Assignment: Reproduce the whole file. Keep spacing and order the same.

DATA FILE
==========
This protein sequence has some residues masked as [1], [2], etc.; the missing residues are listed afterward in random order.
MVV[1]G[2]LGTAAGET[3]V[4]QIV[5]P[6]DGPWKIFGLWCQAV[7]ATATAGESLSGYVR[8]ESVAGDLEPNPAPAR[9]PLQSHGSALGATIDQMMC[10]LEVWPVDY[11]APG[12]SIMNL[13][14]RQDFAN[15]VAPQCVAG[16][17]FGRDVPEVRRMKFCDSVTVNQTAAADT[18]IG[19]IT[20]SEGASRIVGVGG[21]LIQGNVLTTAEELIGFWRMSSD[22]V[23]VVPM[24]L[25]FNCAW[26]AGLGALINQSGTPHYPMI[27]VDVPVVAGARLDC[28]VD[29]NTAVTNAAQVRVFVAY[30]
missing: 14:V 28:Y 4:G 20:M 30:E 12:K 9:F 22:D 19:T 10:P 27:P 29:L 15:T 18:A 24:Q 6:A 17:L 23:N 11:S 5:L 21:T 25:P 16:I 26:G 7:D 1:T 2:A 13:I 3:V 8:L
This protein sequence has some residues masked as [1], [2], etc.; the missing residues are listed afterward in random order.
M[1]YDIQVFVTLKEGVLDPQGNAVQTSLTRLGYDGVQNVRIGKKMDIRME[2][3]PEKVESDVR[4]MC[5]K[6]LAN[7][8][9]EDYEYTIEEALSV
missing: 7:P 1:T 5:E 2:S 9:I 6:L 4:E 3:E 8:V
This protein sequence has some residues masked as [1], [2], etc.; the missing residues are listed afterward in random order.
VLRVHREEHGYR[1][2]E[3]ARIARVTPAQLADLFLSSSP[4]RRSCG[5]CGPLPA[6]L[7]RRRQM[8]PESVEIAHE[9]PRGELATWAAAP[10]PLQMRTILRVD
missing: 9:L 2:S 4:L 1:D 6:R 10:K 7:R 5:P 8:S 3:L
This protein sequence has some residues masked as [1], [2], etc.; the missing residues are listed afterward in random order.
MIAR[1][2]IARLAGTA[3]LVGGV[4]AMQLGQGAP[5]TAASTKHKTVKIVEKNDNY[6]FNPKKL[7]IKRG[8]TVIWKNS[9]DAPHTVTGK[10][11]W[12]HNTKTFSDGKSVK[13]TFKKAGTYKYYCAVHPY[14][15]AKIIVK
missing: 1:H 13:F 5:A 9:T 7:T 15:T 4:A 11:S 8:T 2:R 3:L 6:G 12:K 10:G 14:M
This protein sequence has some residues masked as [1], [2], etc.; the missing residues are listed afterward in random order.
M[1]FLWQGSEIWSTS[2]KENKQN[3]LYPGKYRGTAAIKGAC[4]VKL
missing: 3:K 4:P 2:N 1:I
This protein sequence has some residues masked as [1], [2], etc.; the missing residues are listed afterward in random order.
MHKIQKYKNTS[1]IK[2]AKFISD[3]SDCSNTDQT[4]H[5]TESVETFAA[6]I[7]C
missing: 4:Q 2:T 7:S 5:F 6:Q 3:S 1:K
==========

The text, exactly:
This protein sequence has some residues masked as [1], [2], etc.; the missing residues are listed afterward in random order.
MVV[1]G[2]LGTAAGET[3]V[4]QIV[5]P[6]DGPWKIFGLWCQAV[7]ATATAGESLSGYVR[8]ESVAGDLEPNPAPAR[9]PLQSHGSALGATIDQMMC[10]LEVWPVDY[11]APG[12]SIMNL[13][14]RQDFAN[15]VAPQCVAG[16][17]FGRDVPEVRRMKFCDSVTVNQTAAADT[18]IG[19]IT[20]SEGASRIVGVGG[21]LIQGNVLTTAEELIGFWRMSSD[22]V[23]VVPM[24]L[25]FNCAW[26]AGLGALINQSGTPHYPMI[27]VDVPVVAGARLDC[28]VD[29]NTAVTNAAQVRVFVAY[30]
missing: 14:V 28:Y 4:G 20:M 30:E 12:K 9:F 22:D 19:T 10:P 27:P 29:L 15:T 18:A 24:Q 6:A 17:L 23:N 11:S 5:L 21:T 25:P 16:I 26:G 7:D 1:T 2:A 13:I 3:V 8:L
This protein sequence has some residues masked as [1], [2], etc.; the missing residues are listed afterward in random order.
M[1]YDIQVFVTLKEGVLDPQGNAVQTSLTRLGYDGVQNVRIGKKMDIRME[2][3]PEKVESDVR[4]MC[5]K[6]LAN[7][8][9]EDYEYTIEEALSV
missing: 7:P 1:T 5:E 2:S 9:I 6:L 4:E 3:E 8:V
This protein sequence has some residues masked as [1], [2], etc.; the missing residues are listed afterward in random order.
VLRVHREEHGYR[1][2]E[3]ARIARVTPAQLADLFLSSSP[4]RRSCG[5]CGPLPA[6]L[7]RRRQM[8]PESVEIAHE[9]PRGELATWAAAP[10]PLQMRTILRVD
missing: 9:L 2:S 4:L 1:D 6:R 10:K 7:R 5:P 8:S 3:L
This protein sequence has some residues masked as [1], [2], etc.; the missing residues are listed afterward in random order.
MIAR[1][2]IARLAGTA[3]LVGGV[4]AMQLGQGAP[5]TAASTKHKTVKIVEKNDNY[6]FNPKKL[7]IKRG[8]TVIWKNS[9]DAPHTVTGK[10][11]W[12]HNTKTFSDGKSVK[13]TFKKAGTYKYYCAVHPY[14][15]AKIIVK
missing: 1:H 13:F 5:A 9:T 7:T 15:T 4:A 11:S 8:T 2:R 3:L 6:G 12:K 10:G 14:M
This protein sequence has some residues masked as [1], [2], etc.; the missing residues are listed afterward in random order.
M[1]FLWQGSEIWSTS[2]KENKQN[3]LYPGKYRGTAAIKGAC[4]VKL
missing: 3:K 4:P 2:N 1:I
This protein sequence has some residues masked as [1], [2], etc.; the missing residues are listed afterward in random order.
MHKIQKYKNTS[1]IK[2]AKFISD[3]SDCSNTDQT[4]H[5]TESVETFAA[6]I[7]C
missing: 4:Q 2:T 7:S 5:F 6:Q 3:S 1:K